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SETTLING HIS AFFAIRS. The estate of the late antiquities dealer Douglas A.J. Latchford has agreed to forfeit $12 million in a deal with U.S. officials, who claimed in a civil case that Latchford trafficked in looted Cambodian artifacts, the New York Times reports. Latchford was criminally charged in 2019 with dealing stolen material, but died the next year at the age of 88, before any trial. Since then, Latchford’s daughter and heir, Julia Copleston, has been repatriating scores of artifacts that the Cambodian government has said were illegally taken out of the country. The deal also calls for the estate to surrender a seventh-century bronze statue from Vietnam that was improperly obtained. In a statement quoted by Bloomberg, an agent with Homeland Security Investigations termed Latchford “a prolific dealer of stolen antiquities.”
THE STAR TREATMENT. September will see the release of Dumb Money, a film version of Ben Mezrich’s eponymous book about the mayhem around GameStop in 2021, and art types might want to consider booking a ticket. During that episode, retail traders poured money into the videogame seller’s stock, inflicting pain on firms that were shorting it. As some many recall, a couple art-collecting hedge-funders were involved in the affair, Ken Griffin and Steve Cohen, who provided financing for an embattled colleague, and so the big question is . . . who will play them in the movie? Bloomberg’s Katia Porzecanski has the details.Cohen will be played by Vincent D’Onofrio, of Law & Order fame, and Griffin by Nick Offerman, of Parks and Recreation. And yes, the script apparently features Cohen sitting near his famous Damien Hirst shark, The Physical Impossibility of Death in the Mind of Someone Living (1991), as the action unfolds.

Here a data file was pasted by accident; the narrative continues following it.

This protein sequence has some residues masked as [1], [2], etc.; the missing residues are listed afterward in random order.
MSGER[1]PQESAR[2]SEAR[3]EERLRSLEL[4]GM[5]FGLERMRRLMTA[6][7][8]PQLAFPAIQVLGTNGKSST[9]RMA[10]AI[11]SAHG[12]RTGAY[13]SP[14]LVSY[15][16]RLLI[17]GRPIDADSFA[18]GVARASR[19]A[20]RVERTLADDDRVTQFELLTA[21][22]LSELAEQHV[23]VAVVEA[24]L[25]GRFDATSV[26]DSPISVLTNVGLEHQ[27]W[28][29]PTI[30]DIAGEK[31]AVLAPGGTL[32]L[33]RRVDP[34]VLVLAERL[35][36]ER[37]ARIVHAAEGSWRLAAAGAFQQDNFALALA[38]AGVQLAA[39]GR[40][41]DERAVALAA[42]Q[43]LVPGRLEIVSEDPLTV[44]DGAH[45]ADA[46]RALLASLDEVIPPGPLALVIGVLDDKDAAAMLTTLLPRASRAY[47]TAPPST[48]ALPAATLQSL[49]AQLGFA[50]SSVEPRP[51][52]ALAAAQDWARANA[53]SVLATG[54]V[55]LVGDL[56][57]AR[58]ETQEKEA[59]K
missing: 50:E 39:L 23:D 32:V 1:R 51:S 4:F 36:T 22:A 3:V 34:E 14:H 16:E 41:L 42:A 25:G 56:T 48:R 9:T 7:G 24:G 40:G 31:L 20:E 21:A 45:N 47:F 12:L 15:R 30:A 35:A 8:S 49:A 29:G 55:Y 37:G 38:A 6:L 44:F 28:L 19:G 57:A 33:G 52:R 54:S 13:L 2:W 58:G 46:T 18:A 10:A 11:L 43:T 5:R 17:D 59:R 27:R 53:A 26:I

The Acropolis in Athens has been drawing big crowds in recent months, as tourism numbers in Greece near pre-pandemic levels. “The wait and the amount of people that are here are definitely overwhelming,” on American visitor said. [AFP/Barron’s]
A story that author-illustrator Maurice Sendak created as a pamphlet for a show at the Rosenbach Museum in Philadelphia, where he was a trustee, will be published as a book by HarperCollins in February. [The Associated Press]
The Public Art Fund in New York hired as its senior curator Melanie Kress, who was previously curator of High Line Art in the city. The nonprofit has also added two new board members: tech entrepreneur and investor Angelo Chan and artist Rasika Reddy. [ArtDaily]
The literary magazine Bookforum—which ceased publication after its sister magazine, Artforum, was acquired by Penske Media Corporation (the owner of ARTnews) last year—is coming back via a partnership with The Nation. [The New York Times]
With a Keith Haring show now on view at the Broad in Los Angeles, artists like Manuel Solano and Jonathan Lyndon Chase shared their thoughts on the legendary artist. “I feel like not everyone understands the depth and complexity of his practice,” Alfonso Gonzalez Jr. said. [Cultured]
After star turns at the Venice Biennale and the Carnegie International in Pittsburgh, artist Mire Lee is staging a show of her ingenious kinetic sculptures at the New Museum in New York. “I like it to be a bit unpleasant,” she said, “so that it feels like it’s actually getting onto you.” [The New York Times]
ART MATTERS. Last year, actor and painter Sylvester Stallone sold his Los Angeles mansion to superstar singer Adele for $58 million. There was one very unusual part of that deal, Stallone told the Wall Street Journal: She got to keep his Rocky sculpture, which is next to the pool. He wanted to take it, he said, but she told him, “That’s a no deal. That’s gonna blow the whole deal.” And it is hers. Adele has apparently been renovating the place, and Stallone is pleased with the results. [WSJ via Architectural Digest]